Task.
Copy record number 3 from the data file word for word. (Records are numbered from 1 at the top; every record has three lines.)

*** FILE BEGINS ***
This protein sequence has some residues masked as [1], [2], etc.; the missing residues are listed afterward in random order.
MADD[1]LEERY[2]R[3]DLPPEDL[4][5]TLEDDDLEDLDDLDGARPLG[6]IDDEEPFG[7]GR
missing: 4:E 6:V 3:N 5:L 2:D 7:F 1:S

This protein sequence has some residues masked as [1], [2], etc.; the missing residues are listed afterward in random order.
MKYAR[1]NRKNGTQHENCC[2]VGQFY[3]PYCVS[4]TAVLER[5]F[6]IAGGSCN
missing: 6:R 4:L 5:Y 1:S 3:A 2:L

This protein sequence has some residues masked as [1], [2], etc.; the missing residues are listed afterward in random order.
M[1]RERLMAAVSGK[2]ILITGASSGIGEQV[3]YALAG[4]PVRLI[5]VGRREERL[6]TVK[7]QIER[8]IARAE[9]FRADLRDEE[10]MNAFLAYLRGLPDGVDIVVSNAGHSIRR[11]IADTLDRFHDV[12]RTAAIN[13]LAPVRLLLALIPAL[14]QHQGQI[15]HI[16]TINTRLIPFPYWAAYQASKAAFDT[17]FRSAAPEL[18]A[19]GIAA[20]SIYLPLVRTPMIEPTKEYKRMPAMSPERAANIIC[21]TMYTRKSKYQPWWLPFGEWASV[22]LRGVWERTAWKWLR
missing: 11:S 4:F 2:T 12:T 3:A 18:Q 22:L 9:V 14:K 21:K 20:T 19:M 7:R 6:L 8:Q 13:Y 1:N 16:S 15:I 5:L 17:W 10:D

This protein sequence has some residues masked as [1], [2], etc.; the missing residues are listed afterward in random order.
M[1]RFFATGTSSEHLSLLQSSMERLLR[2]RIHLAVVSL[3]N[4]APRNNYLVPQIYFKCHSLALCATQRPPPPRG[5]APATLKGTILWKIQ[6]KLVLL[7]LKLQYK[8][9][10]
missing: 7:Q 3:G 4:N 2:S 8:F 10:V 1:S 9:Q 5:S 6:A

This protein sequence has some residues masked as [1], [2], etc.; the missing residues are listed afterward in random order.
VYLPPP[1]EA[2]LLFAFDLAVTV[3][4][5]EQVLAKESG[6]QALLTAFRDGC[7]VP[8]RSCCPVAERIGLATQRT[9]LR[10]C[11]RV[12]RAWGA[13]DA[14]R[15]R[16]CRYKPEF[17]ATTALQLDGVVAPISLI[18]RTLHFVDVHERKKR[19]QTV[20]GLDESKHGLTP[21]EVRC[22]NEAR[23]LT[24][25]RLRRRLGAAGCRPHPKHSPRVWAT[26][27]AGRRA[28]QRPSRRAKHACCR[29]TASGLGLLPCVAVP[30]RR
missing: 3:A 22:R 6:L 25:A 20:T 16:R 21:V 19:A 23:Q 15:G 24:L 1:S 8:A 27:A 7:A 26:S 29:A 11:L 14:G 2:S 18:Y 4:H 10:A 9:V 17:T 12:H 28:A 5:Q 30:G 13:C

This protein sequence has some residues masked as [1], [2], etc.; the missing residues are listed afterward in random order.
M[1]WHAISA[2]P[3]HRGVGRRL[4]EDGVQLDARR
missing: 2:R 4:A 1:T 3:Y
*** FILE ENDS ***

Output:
This protein sequence has some residues masked as [1], [2], etc.; the missing residues are listed afterward in random order.
M[1]RERLMAAVSGK[2]ILITGASSGIGEQV[3]YALAG[4]PVRLI[5]VGRREERL[6]TVK[7]QIER[8]IARAE[9]FRADLRDEE[10]MNAFLAYLRGLPDGVDIVVSNAGHSIRR[11]IADTLDRFHDV[12]RTAAIN[13]LAPVRLLLALIPAL[14]QHQGQI[15]HI[16]TINTRLIPFPYWAAYQASKAAFDT[17]FRSAAPEL[18]A[19]GIAA[20]SIYLPLVRTPMIEPTKEYKRMPAMSPERAANIIC[21]TMYTRKSKYQPWWLPFGEWASV[22]LRGVWERTAWKWLR
missing: 11:S 4:F 2:T 12:T 3:A 18:Q 22:L 9:V 14:K 21:K 20:T 19:M 7:R 6:L 8:Q 13:Y 1:N 16:S 15:I 5:L 17:W 10:D